Low pressure EGR technology has great potential for reducing emissions of NOx from diesel engines.
There are two distinctively different types of EGR available. The, so called, High-Pressure EGR (Fig. 2) re-circulates exhaust between the two high pressure points - exhaust manifold and inlet manifold (downstream of an intercooler). The Low-Pressure EGR (Fig. 3) re-circulates exhaust between the two low pressure points - exhaust system tail pipe (downstream of a PM filter) and turbocharger inlet (downstream of an air filter).
When part of the exhaust gases is re-circulated to the intake air the oxygen content is decreased and the heat capacity is increased resulting in lower peak combustion temperature and less nitrogen monoxide formation.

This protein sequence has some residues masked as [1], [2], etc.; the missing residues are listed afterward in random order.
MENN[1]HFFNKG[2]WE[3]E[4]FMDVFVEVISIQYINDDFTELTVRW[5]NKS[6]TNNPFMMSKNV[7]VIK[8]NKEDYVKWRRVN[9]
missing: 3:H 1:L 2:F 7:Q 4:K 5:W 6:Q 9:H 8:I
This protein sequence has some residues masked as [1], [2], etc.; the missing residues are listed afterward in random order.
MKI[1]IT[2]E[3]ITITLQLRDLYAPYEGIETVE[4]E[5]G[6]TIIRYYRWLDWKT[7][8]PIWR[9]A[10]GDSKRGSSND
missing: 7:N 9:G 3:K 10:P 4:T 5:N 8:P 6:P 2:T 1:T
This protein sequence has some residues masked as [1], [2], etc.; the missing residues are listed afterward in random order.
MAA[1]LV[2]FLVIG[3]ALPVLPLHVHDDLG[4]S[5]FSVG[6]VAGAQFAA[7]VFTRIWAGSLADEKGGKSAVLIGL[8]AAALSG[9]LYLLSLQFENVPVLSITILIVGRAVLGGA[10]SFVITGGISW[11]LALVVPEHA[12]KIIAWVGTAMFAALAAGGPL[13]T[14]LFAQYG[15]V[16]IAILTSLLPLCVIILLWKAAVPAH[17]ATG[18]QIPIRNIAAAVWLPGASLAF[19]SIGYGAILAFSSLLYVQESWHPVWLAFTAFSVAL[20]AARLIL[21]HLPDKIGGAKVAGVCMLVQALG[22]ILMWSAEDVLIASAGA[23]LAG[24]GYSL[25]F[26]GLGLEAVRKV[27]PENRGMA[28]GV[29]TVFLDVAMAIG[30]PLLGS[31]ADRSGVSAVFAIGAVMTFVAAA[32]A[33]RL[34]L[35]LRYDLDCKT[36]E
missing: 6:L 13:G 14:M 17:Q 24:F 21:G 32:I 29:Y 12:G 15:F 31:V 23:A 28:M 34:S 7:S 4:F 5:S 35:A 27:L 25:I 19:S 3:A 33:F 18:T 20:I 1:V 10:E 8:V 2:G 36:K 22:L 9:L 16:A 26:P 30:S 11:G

Decrease in oxygen content causes increase in the amount of PM produced. Therefore, it is essential to control EGR rate at various engine operating conditions.
The differential pressure across the EGR line on a high-pressure EGR system is limited and achieving sufficient EGR flow rates is a challenge. As such, required differential pressures must be created artificially by altering the efficiency of a turbocharger or by introducing other sub systems.
The problem with achiving sufficient EGR flow rates does not exists on a low-pressure EGR system as other means of achieving required EGR rate are available without de-rating efficiency of a turbocharger. High-pressure EGR re-circulates unfiltered exhaust causing contamination of the engine itself and lubricating oil with soot. Contrarily, the low-pressure EGR re-circulates particulate matter free exhaust taken from downstream of the PM filter.